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Luke Fitzgerald staying positive despite another injury setback

The Leinster back is targeting a return to his province in time for the business-end of the PRO12.

Image: Donall Farmer/INPHO

IRELAND BACK LUKE Fitzgerald admits the disappointment he felt following his latest injury setback soon turned to relief when he found out his absence would be relatively short-term.

The 28-year-old suffered a medial knee ligament injury during Friday’s open training session at the Aviva Stadium. And the Leinster winger is now facing six to eight weeks on the sidelines, ruling him out of Ireland’s Six Nations campaign.

But having suffered a number of long-term injuries, most notably to his neck, knee, hip and groin, Fitzgerald is taking solace in the fact that he should be back in time for the business-end of Leinster’s PRO12 campaign.

An initial consultation revealed that the damage was to his medial ligament, and nothing more serious. And once renowned surgeon Ray Moran confirmed that was the case, following a scan, Fitzgerald was just delighted that he wouldn’t be spending the rest of his season doing rehab.

“The timing is just unlucky. It’s six to eight weeks. I got the news on Friday that it wasn’t going to end my season — which I was pretty concerned about given the nature of the injury,” Fitzgerald told Newstalk’s Off The Ball.

“It’s very disappointing obviously considering that it’s a crucial part of the season and coming off the back of playing pretty well for Ireland in my last two competitive games.”

Fitzgerald revealed that the injury occurred during a relatively tough session considering it was just over a week before the Wales game.

“Some of the guys hadn’t played last weekend and weren’t going to play the weekend just gone. So it was a rigorous session.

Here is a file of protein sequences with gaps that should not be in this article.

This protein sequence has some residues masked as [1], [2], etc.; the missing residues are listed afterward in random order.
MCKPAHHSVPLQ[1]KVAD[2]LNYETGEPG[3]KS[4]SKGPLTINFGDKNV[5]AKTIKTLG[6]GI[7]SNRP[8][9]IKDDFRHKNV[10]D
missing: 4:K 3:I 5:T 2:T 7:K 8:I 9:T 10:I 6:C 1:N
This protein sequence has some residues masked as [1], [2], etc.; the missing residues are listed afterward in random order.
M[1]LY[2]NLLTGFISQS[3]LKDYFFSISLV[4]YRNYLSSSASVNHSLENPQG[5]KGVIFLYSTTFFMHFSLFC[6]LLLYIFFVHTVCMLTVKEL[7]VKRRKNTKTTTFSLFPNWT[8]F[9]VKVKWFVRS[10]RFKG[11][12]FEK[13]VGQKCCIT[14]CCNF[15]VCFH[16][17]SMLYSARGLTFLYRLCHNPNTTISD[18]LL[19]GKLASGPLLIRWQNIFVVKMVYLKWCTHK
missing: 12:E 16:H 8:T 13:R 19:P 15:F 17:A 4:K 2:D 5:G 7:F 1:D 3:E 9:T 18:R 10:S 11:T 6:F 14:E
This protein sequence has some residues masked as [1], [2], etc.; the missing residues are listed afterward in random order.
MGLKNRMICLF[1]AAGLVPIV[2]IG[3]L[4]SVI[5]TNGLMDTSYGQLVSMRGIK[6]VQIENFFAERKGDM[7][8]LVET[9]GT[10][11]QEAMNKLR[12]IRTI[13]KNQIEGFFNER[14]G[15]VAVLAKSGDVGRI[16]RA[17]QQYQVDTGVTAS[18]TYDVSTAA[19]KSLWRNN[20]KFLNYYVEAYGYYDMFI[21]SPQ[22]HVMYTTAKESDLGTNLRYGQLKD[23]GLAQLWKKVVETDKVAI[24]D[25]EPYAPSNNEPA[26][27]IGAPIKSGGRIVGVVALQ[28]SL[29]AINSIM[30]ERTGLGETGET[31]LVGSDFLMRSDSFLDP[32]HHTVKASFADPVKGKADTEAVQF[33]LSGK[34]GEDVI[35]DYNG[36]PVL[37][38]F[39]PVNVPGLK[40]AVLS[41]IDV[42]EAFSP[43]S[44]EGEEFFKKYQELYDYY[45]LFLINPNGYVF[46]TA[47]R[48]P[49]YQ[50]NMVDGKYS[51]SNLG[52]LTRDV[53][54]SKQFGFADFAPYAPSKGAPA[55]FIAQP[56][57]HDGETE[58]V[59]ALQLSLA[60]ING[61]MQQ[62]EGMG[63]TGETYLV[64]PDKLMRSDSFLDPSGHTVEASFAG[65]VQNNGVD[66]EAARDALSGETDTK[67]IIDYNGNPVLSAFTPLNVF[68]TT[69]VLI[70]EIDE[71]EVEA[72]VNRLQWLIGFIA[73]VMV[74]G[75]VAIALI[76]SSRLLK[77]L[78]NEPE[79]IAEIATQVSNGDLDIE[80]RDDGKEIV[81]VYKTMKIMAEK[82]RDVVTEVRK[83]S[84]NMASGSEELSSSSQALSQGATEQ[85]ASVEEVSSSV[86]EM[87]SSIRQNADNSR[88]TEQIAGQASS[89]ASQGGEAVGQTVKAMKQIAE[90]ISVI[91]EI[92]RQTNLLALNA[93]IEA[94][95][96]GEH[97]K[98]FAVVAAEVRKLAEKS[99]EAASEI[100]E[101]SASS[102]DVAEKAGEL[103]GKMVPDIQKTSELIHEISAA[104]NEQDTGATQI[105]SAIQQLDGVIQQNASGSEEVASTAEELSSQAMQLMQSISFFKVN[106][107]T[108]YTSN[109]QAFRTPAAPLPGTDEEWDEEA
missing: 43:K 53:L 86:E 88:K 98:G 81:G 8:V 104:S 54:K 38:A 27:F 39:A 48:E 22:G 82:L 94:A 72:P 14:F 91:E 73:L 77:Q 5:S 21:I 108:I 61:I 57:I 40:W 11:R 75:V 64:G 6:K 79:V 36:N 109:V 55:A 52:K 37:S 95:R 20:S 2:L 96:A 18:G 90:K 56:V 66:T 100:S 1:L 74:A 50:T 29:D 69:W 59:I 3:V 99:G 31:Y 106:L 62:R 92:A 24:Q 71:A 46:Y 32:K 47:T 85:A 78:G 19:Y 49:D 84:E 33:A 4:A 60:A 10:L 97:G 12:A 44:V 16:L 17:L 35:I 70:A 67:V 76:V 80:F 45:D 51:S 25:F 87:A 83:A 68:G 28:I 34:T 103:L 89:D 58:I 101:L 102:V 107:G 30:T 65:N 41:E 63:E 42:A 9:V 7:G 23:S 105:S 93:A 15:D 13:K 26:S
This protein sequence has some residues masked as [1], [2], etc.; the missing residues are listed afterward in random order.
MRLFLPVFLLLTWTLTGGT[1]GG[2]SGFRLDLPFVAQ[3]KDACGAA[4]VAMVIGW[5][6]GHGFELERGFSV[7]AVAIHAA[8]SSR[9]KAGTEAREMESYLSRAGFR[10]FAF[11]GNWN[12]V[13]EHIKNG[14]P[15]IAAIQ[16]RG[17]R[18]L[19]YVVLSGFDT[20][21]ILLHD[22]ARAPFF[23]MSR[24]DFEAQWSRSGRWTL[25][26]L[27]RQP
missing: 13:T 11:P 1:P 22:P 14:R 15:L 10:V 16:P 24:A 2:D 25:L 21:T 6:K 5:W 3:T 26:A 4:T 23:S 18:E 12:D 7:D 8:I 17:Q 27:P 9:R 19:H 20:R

It was a bold tackling drill and I just got caught awkwardly. I was very annoyed at the time.

“I was frustrated at the time but a bit of perspective in these things can make things a little bit easier,” he added.

“I’ve been lucky enough in the last while. I was involved in the last Six Nations. I was involved in the World Cup, on the edge, and I feel that I made an impact in the last game (the quarter-final defeat to Argentina).

And while he has received plenty of support from people who are bemused by his seeming misfortune when it comes to fitness issues, the former Blackrock College man doesn’t see it that way.

“I don’t feel that unlucky. I wasn’t guaranteed selection (for Ireland) anyway. From what I gather I would have been on the bench.

“You get over it pretty quick. You focus and set goals and get on to the rehab guys and make a bit of a plan going forward.

“Then you just watch the games as a supporter. You always want Ireland to do well and your team-mates to do well.”

Expectations

On the subject of his team-mates and their quest to score an historic third successive Six Nations title, Fitzgerald admits it will be tough.

He accepted that the loss of talisman and captain Paul O’Connell to retirement was massive but Fitzgerald was quick to highlight how Ireland have adapted to such situations in the past. Particularly when his Leinster and Ireland colleague Brian O’Driscoll called it a day.

“There’s a huge opportunity there. But I think it’s smart to manage the expectations from Joe’s (Schmidt) perspective.

There is a little bit of a transition with Paulie leaving. Even though players do come and go all the time.

“Drico left and the team still won the competition after he left. It comes down to how well the team adapts, we’ve shown in the past that we can definitely do that.

“It’s definitely a challenging period and the way the games fall is obviously tricky but I think with the squad we have there is no reason to think that we can’t be successful.

“Given the opportunity to make a bit of history as well, that will be an extra little bit of motivation for the guys.”

We’ll Leave It There So: Six Nations blow for Ireland and today’s sport

Testing circumstances but Briggs’ Ireland have quality to retain Six Nations title

 

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Alan Waldron

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